UNICEF announces life-saving support to Sri Lanka’s response to COVID-19

UNICEF today announced that the UK is providing lifesaving medical equipment for high-risk pregnant mothers and infants identified with COVID-19 to 11 public maternal hospitals across the island.

This is in response to a request from the Ministry of Health Sri Lanka through UNICEF, following the rapid escalation of COVID cases since mid-April 2021.

The initiative is funded by the UK’s International Programme Fund and led by UNICEF. It will support the health care system by adding over 100 pieces of medical equipment, including High Dependency Unit beds, multipara monitors, syringe pumps, adult suckers and infusion pumps.

While receiving the equipment today at the Ministry, the Minister of Health, Dr. Keheliya Rambukwella remarked that, “The equipment so generously donated could not have arrived at a better time to boost the efforts of Sri Lanka in tackling the COVID-19 pandemic. He further recognized the UK’s long-standing partnership with Sri Lanka as a trusted ally with this latest contribution demonstrating the concerted efforts required in combating the COVID-19 pandemic”

With the emergence of new variants of COVID-19 from mid-April 2021, pregnant mothers and children have become a high-risk group with increased maternal deaths reported in the third wave of COVID-19.

British High Commissioner, Sarah Hulton said, “The UK is proud to support Sri Lanka’s fight against COVID 19. This contribution is not only providing urgently needed life serving medical equipment, but also strengthening Sri Lanka’s child and maternal health system.”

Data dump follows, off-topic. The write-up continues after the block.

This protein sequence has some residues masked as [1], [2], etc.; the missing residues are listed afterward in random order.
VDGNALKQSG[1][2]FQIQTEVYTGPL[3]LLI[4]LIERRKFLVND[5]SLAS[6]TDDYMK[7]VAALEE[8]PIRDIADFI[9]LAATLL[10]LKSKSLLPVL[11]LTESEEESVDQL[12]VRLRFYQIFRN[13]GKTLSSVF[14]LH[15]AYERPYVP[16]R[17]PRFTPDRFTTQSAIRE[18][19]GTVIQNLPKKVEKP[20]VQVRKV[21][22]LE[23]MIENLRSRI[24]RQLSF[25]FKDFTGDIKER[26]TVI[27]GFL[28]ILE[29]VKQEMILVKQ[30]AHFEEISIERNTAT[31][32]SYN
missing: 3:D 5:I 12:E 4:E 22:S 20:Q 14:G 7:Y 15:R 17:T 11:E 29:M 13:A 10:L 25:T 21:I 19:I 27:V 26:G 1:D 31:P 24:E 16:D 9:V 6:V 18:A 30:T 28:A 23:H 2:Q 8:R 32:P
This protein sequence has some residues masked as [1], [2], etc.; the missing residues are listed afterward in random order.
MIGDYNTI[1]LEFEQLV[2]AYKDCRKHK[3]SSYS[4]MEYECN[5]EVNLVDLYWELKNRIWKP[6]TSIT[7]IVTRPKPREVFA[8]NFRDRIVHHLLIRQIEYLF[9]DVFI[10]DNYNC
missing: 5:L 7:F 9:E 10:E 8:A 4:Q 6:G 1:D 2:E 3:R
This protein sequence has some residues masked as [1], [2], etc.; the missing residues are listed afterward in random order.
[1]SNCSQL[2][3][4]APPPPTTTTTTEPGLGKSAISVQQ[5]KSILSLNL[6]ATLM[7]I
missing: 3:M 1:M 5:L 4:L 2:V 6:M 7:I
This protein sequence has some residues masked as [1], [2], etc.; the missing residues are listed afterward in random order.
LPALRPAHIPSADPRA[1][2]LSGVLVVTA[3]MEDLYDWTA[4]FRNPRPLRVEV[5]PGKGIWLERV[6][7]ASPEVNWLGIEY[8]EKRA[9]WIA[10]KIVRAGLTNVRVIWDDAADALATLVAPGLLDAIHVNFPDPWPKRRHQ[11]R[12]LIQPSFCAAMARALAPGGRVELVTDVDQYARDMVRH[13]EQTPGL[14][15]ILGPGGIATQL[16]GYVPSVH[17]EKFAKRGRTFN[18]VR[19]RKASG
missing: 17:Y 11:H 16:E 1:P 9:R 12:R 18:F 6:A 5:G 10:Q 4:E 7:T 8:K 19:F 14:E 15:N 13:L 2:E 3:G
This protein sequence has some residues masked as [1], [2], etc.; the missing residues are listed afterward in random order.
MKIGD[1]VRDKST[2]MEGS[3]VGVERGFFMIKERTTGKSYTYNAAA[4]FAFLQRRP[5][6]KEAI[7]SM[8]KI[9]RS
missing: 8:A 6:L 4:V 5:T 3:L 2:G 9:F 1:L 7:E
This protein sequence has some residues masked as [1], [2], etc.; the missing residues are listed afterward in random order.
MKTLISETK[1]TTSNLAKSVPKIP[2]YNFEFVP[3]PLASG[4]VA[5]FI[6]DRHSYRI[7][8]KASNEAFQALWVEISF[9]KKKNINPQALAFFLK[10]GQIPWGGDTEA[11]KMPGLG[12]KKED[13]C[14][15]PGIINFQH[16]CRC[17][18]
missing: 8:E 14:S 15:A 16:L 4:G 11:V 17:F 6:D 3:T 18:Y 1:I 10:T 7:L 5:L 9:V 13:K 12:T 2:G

Essential medical equipment like this, not only helps strengthen the health system’s capacity to respond to COVID-19 at present, but also contributes to health care service delivery in the long term. For instance, setting up High Dependency Units in the maternity wards in specialist hospitals had been identified as a critical need for many years pre-COVID by the Ministry of Health and will remain in the maternity wards even in a post-COVID context as well, to care for hight risk pregnant mothers, contributing to the reduction of maternal and new-born deaths.

“COVID-19 has again showed that the most vulnerable, including pregnant women and young children are the most affected by its consequences. This equipment procured with the support of the UK are not only helping to address the immediate needs of those infected with the virus but generally improve the quality of healthcare for the long term. Since the onset of the COVID-19 pandemic, UNICEF has supported the efforts of the government of Sri Lanka to ensure that critical healthcare is provided, especially to the most vulnerable”, said UNICEF Representative, Christian Skoog. (Colombo Gazette)

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